Same with Snape. Oh man, Snape was one of the best written characters in the entire series.

Really, when you get down to it, even Petunia and Dudley showed 'weakness' in caring about Harry more than they wanted/expected to.

I think that characters should be well-rounded, regardless of their purpose or leanings, so bad people are going to have redeeming qualities and good people are going to have faults. Otherwise it's going to feel like a Dudley Do-Right cartoon.

Abby Stevens said...
This comment has been removed by the author.
Christine Fonseca said...

Absolutely - all characters, protag and antag, need to be well rounded - neither all bad nor all good. And in my mind, this is an artform.

Now, with truly evil characters, I think the "good" comes in the perspective THEY have about what they are doing - They think they are doing something noble, even if they are just freakin' EVIL.

Carolyn V. said...

I think my antags are sometimes more thought out. I even had one that was so funny, I had to change his character (but I liked him a lot)! =)

Taryn Tyler said...

sometimes I think I try too hard not to villainize my antagonists. I like to think of them not as evil but as people who want something that happens to contradict what the protagonist wants. Sure, they might not always choose the nicest way to get it and in the end I want (or at least I hope my reader wants) them to go down but to them the decision makes sense and are a necessary sacrifice for something they see as more important.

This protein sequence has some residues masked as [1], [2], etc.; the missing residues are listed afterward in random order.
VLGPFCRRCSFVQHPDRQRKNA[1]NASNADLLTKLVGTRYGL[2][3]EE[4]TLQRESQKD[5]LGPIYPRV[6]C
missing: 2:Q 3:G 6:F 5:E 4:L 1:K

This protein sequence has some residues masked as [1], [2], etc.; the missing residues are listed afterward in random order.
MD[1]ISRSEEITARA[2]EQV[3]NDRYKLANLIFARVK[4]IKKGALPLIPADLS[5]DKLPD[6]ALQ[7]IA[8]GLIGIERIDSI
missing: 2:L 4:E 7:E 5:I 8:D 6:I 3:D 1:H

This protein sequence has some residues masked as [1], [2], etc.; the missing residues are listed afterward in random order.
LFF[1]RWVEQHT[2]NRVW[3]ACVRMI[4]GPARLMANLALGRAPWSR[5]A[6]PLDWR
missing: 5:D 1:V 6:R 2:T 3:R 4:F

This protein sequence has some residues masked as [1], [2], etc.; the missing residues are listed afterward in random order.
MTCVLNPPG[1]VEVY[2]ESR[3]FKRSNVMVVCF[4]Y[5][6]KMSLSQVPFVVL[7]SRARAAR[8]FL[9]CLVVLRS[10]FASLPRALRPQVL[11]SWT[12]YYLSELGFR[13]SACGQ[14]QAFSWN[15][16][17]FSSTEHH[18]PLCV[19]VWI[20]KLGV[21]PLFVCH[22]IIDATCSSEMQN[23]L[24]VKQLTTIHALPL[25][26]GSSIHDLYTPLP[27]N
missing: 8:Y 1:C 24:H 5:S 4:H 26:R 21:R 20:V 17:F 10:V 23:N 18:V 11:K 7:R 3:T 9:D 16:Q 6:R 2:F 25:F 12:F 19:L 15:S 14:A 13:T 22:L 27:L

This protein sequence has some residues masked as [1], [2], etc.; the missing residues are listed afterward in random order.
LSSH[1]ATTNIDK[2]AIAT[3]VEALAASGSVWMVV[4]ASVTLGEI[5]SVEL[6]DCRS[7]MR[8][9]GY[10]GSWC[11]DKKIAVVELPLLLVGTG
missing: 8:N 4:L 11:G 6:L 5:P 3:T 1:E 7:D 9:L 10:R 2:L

Bish Denham said...

Wouldn't have much of a story without an antag, whether it's another person, nature, or internal demons.

Theresa Milstein said...

Oooo, I brought up Voldemort in the comments section of your last post! Poor little Tom Riddle spending his life seeking power to be better than his father. Making up for being an orphan. As Voldemort, Everyone thinks they're friends with him, but he's friends with nobody.

I agree, our antagonists need to have all the same motivations and weaknesses as our protagonists. Maybe just a little less empathy for them.

Heather Kelly said...

You know who I loved to hate? The villain in Die Hard. Hans Gruber. So slick and polished--a villain with manners. Alan Rickman is an awesome multifaceted actor (I saw Snape referenced above, and have to agree!) Awesomeness. Nice post, Elana. Depth. Every character needs that kind of depth!

Write Chick said...

The movie 'Crash' is a perfect example of this. Every single character you follow in the that movie has a major flaw, but then you get to see what makes them act the way they do. Depressing show, yet amazing characterization.

I'm think about this right now...I think I need to show a little more vulnerability in my antag. Thanks!

Natalie Aguirre said...